As a migraineur, it is quite obvious why hearing "everything happens for a reason" is not top on my comfort list. The severe pain I frequently experience is quite unforgiving and each migraine can be hell; not to mention, I suffer from daily pain as well. With that, I would not find solace nor could I ever believe that my pain is for a reason. Through my journey through migraines and New Daily Persistent Headache, I have learned much, gained much, and drawn closer to my husband in direct result of having the pain. (See my previous entry Gift of Pain for expansion on this.) However, I do not believe that the migraine disease or NDPH were the only possible means to that end. Nor were my gained knowledge, spiritual growth and closeness to my husband reasons for my pain. God could have and would have brought me to this place through whatever happened in my life. I do not believe it was part of God's plans for my life to give me migraines or NDPH. The knowledge, growth and closeness were happy occurrences that happened as I lived through the pain. But, shall I also list what I have lost because of my pain? My job, my independence, my ability to serve in a way that brings me joy, my friendships and other nameless things that can only be understood by someone in my shoes. The list is some days not comprehendible to me. Do I believe that God can take bad circumstances and turn them for good? Yes. (Romans 8:28) Do I believe that God has a plan for my life? Yes. (Jeremiah 29:11-13) There are many things I do not understand about God and how He works and my pain and why He does not take it away. But what I do know for sure is that there is no reason for my pain. It just is.

The other phrase that I actually hear quite often is "God won't give you more than you can handle." As a disclaimer, I am not a bible scholar. I am just a Christ-follower trying to find her way. So, please take my words for what they are, just my opinion. I believe people take this phrase from the following verse in the Bible: 1 Corinthians 10:13 which says, "The only temptation that has come to you is that which everyone has. But, you can trust God who will not permit you to be tempted more than you can stand. But when you are tempted, he will also give you a way to escape so you will be able to stand it ". Often, we Christians take verses out of the context in which they were written, paying sole attention to what we want the verse to mean and forgetting what the verse was written about. Plain and simple, this verse was written in the context of temptation, not suffering. In addition to debunking this saying via scripture, my experience has proven this statement false. I have gone through more than I can handle physically and emotionally and God has allowed it. My pain and suffering has been beyond words, beyond tears, beyond screams, and beyond understanding how a loving God could allow me to suffer so much. And, yet, I have.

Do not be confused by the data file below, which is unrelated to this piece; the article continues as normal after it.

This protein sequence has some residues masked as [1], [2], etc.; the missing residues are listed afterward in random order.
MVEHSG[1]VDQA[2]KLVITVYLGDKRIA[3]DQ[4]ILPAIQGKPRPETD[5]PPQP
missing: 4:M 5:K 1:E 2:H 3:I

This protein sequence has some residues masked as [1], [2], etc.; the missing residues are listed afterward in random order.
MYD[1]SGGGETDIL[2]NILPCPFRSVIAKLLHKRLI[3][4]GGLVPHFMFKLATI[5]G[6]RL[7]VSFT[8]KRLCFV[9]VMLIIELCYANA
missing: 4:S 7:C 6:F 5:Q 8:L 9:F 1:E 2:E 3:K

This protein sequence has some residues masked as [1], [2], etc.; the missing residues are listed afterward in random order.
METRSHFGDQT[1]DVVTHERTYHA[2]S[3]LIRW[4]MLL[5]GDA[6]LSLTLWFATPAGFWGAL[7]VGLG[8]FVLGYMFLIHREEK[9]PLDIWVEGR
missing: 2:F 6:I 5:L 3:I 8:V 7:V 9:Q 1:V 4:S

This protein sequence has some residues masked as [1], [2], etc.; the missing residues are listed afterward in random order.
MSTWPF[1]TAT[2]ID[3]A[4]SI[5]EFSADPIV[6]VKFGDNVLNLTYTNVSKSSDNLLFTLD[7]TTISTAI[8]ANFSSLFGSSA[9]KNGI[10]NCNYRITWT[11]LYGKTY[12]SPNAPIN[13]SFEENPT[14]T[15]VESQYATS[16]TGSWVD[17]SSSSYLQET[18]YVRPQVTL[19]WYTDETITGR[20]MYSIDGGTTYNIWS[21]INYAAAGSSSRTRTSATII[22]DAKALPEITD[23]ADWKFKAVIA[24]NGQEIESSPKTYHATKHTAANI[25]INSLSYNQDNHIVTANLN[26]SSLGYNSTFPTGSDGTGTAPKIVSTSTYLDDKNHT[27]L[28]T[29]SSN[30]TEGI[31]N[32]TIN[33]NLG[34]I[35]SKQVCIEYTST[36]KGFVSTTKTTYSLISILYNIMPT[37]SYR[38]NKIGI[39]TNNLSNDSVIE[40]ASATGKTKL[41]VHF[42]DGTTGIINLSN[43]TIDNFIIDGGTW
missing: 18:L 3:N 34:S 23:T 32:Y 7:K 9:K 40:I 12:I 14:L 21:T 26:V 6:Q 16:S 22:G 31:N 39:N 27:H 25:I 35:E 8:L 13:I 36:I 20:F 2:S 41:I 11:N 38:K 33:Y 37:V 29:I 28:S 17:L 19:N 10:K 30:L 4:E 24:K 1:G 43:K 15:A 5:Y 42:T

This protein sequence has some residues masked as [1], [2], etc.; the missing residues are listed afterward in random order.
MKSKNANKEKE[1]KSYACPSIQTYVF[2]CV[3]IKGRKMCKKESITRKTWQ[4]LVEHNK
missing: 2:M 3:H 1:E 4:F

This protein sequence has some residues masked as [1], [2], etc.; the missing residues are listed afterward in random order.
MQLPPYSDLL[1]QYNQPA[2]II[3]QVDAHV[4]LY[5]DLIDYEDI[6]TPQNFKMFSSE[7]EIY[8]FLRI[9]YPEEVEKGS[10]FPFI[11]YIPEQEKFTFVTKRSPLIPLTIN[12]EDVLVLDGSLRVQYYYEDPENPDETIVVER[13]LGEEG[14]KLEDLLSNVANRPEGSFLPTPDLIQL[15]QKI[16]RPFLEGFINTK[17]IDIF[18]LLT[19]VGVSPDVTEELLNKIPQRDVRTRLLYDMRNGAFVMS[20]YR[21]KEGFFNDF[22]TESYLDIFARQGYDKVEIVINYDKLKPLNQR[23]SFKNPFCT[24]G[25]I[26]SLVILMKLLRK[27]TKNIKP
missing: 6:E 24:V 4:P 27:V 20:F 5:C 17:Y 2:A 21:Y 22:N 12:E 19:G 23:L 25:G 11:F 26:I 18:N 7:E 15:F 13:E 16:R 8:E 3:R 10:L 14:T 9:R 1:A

I do not find comfort in sayings. I find comfort in presence. Sometimes presence is in words that are meant well. But most often it is in the silent presence of a loved one who is simply with me in the pain.

I do not understand, nor will I ever pretend to understand why a loving God allows such suffering. But, I do know for certain that God has promised to be with me even when I am not aware of his presence.

"Where can I go from your Spirit? Where can I run from you? If I go up to the heavens, you are there. If I lie down in the grave, you are there. If I rise with the sun in the east and settle in the west beyond the sea, even there you would guide me. With your right hand you would hold me." Psalm 139: 7-10

In that, I find comfort.